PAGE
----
Two Fifth Circuit Judicial Council investigations followed. As a result of the first, Judge Smith was reprimanded and suspended in December 2015. But the investigative report noted that he did “not understand the ...
by Ed Lyon
Darrell Eugene Harris is a Muslim prisoner confined in California’s prison system. He filed a civil rights suit raising state and federal claims against prison guard S. Escamilla.
Harris alleged that Escamilla removed his Koran from a protective cover, threw it on the ground and then stepped on it. After the Koran was desecrated, Harris was unable to use it for his daily readings, causing a substantial burden on his ability to exercise his religious beliefs.
The district court granted summary judgment to Escamilla and Harris appealed.
In an unpublished ruling on May 24, 2018, the Ninth Circuit held the district court erred in its grant of summary judgment, finding Escamilla was not entitled to qualified immunity on Harris’ First Amendment claim and Fourteenth Amendment equal protection claim.
The appellate court affirmed the district court’s dismissal of Harris’ damages claim under the Religious Land Use and Institutionalized Persons Act (RLUIPA), since monetary damages are not available under RLUIPA. Further, since Harris had since been transferred to another facility, his RLUIPA claims seeking injunctive and declaratory relief were moot and thus should be dismissed.
However, Harris had sufficiently pleaded coercion in a state law claim pursuant to California’s ...
by Ed Lyon
Harris County, Texas is known for many things. The county seat is Houston, the fourth-largest city in the United States and the largest in Texas. It has its own shipping channel and a modern port for ocean-going vessels. It is also known as “the death penalty capital of the world,” “the capital of capital punishment” and “the buckle of the American death belt.”
The U.S. Supreme Court ruled in 1972 that the death penalty, as then applied, was unconstitutional. Four years later the Court allowed capital punishment to resume; Texas restarted death penalty prosecutions in 1982.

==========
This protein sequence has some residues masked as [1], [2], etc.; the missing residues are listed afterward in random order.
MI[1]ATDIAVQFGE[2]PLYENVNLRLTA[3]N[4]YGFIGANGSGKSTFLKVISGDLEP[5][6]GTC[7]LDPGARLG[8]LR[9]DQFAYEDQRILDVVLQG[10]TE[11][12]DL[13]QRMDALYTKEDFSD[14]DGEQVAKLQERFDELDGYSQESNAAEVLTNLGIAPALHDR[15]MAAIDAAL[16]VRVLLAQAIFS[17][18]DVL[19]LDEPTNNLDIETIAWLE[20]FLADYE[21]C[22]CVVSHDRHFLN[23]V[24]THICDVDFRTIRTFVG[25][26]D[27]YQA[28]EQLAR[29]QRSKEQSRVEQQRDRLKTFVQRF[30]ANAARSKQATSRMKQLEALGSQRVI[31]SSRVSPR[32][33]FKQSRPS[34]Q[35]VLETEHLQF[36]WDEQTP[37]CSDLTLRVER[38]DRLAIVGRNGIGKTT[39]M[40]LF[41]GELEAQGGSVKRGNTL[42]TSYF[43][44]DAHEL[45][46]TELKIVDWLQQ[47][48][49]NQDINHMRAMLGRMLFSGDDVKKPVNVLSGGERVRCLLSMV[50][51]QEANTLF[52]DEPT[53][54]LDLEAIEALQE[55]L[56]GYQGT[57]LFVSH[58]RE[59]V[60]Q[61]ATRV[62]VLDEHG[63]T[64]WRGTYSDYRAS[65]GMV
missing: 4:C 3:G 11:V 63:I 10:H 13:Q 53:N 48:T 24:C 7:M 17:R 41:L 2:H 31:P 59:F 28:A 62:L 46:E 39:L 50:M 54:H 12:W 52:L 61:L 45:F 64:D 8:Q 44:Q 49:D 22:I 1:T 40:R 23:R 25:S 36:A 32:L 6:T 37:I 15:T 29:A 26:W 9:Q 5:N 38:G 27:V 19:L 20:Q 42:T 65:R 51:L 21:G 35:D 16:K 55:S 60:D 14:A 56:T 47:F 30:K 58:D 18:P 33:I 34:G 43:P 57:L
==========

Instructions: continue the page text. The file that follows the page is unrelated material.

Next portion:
There were 1,465 executions in the United States from 1976 through the end of 2017; 545 occurred in Texas, over a third of the total. Harris County alone was responsible for 126 of those executions.
Jeff Newberry, with the University of Houston Law Center, summed up the main reason for Harris County’s high death penalty and execution numbers: District Attorney Johnny Holmes. Holmes held the D.A.’s office from 1979 until 2000. Under his leadership, prosecutors secured over 200 death sentences. Holmes once told the Houston Chronicle, with respect to his efforts to obtain death penalty ...
by Ed Lyon
Tennessee places a great deal of reverence on voting rights. The state’s citizens do not automatically lose their voting rights upon conviction of a felony unless that crime is among those on a list qualifying the convictee "infamous" or ineligible to vote.
Randy L. May was convicted in a Tennessee court of first-degree murder and assault intending to commit first-degree murder. The court declared May infamous, resulting from his murder conviction.
Only after May’s conviction did Tennessee’s legislature include first-degree murder as an infamous crime.
He sought relief via Tennessee’s habeas corpus jurisprudence. Both the district and appeal courts denied May relief, the latter holding that retroactive application of infamy was permissible.
Tennessee’s Supreme Court granted review and disagreed, reversing the appeal and district court’s holdings and restoring May’s voting rights. “The right to vote ... qualifies today as a fundamental liberty ... and, when illegally abridged, should be restored through the 'Great Writ.’" The court also held that a statute that retroactively declares “all felonies infamous crimes” is not permissible and may not be retroactively applied.
See: May v. Carlton, 245 S.W.3d 340 (Tenn. 2008)